There is a long, rich tradition of studying homeless people in American sociology. For sociologists, homelessness is a strategic object of academic investigation because homelessness bears on core issues in sociology (i.e., poverty, inequality, stratification, social status).
People who are visibly homelessness and living on the streets or in shelters are attractive research subjects because their lives are seemingly more open and accessible, rendering many social processes observable to the inquiring sociologist.
This talk, which is based on years of deeply embedded ethnographic fieldwork, advances the obvious yet provocative thesis that homeless people are human beings.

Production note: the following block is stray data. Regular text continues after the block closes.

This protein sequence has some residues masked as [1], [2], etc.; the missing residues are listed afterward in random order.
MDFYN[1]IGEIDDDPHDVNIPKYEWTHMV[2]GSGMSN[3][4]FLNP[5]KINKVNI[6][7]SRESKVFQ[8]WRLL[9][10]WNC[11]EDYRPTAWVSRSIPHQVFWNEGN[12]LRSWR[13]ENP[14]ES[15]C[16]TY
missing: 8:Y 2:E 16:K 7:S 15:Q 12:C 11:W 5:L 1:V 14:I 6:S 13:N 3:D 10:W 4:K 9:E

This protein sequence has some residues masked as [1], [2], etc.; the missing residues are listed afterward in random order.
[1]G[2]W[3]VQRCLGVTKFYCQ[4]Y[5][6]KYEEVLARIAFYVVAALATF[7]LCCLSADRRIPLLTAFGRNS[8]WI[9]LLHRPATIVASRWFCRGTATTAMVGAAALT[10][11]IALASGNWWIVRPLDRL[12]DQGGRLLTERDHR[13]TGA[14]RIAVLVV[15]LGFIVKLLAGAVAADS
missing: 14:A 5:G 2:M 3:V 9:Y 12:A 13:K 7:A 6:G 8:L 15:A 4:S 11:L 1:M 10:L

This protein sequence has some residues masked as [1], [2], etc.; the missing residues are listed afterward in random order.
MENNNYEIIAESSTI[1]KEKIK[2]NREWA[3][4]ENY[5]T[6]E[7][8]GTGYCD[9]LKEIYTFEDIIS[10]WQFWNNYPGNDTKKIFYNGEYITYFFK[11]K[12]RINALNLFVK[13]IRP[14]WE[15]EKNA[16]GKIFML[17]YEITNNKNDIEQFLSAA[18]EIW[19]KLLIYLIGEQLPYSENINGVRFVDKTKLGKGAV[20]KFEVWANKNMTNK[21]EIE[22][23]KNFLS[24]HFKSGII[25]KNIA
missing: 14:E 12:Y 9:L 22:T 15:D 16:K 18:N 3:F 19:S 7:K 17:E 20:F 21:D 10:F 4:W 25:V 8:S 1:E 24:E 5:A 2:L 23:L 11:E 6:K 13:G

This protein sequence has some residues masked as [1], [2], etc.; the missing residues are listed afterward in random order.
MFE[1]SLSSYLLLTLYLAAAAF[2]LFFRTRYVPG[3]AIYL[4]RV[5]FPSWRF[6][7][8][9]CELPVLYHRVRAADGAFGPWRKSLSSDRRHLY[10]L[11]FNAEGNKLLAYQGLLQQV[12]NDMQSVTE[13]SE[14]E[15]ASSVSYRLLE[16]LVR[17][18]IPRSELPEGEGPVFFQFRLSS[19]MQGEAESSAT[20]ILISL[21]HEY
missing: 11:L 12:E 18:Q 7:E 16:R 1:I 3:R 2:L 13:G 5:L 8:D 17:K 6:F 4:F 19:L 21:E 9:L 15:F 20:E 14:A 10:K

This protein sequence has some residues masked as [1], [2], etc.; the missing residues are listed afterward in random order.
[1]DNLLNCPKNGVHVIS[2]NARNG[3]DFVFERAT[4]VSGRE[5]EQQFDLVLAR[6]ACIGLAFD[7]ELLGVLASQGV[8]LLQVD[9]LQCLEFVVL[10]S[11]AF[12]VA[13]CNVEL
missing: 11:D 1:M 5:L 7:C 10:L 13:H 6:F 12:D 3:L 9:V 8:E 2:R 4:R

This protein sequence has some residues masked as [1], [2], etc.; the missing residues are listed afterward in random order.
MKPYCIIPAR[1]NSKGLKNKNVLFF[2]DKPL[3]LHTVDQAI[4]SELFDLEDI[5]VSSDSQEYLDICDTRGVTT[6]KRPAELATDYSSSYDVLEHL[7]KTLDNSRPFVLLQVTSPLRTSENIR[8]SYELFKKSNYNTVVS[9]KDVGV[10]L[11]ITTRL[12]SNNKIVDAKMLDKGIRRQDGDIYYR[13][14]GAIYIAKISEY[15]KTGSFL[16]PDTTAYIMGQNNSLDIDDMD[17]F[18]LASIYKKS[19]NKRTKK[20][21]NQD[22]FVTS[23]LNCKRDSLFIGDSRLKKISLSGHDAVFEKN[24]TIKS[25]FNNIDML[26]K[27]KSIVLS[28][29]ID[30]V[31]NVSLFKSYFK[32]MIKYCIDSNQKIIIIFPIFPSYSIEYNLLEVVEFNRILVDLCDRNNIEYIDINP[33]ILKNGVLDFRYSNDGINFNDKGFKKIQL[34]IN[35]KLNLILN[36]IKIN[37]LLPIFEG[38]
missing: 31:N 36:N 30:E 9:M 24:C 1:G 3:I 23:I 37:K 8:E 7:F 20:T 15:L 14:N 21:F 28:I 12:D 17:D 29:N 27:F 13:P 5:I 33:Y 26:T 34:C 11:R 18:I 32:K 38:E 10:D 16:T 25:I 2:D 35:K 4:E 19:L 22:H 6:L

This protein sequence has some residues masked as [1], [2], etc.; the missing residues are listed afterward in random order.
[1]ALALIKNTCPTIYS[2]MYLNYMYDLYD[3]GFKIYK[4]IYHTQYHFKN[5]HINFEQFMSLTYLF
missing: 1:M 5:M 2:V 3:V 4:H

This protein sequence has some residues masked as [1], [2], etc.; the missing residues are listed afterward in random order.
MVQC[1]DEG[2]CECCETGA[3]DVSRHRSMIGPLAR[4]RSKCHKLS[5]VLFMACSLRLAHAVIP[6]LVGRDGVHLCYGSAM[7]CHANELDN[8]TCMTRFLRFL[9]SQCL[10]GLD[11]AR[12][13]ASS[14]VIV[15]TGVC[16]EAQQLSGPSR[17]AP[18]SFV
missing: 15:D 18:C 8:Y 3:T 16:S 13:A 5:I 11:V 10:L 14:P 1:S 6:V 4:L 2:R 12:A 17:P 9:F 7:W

While studying homeless people as human beings comes with its own set of challenges, it offers an alternative to the deficit-centered approach that pervades much homelessness scholarship. A number of sociological lessons flow from the decision to see/study homeless people as human beings, which will be discussed during the talk's conclusion.
Professor of teaching Jacob Avery is with the Sociology Department at UC Irvine, where he directs the undergraduate and honors programs. He earned his Ph.D. from the University of Pennsylvania, and his research/teaching interests include self and society, poverty and inequality, culture and social interaction, theory and research methods.
For further information, please contact Jeff Fuller at the School of Social Sciences, Humanities & Arts at 209-228-3125 or email@example.com.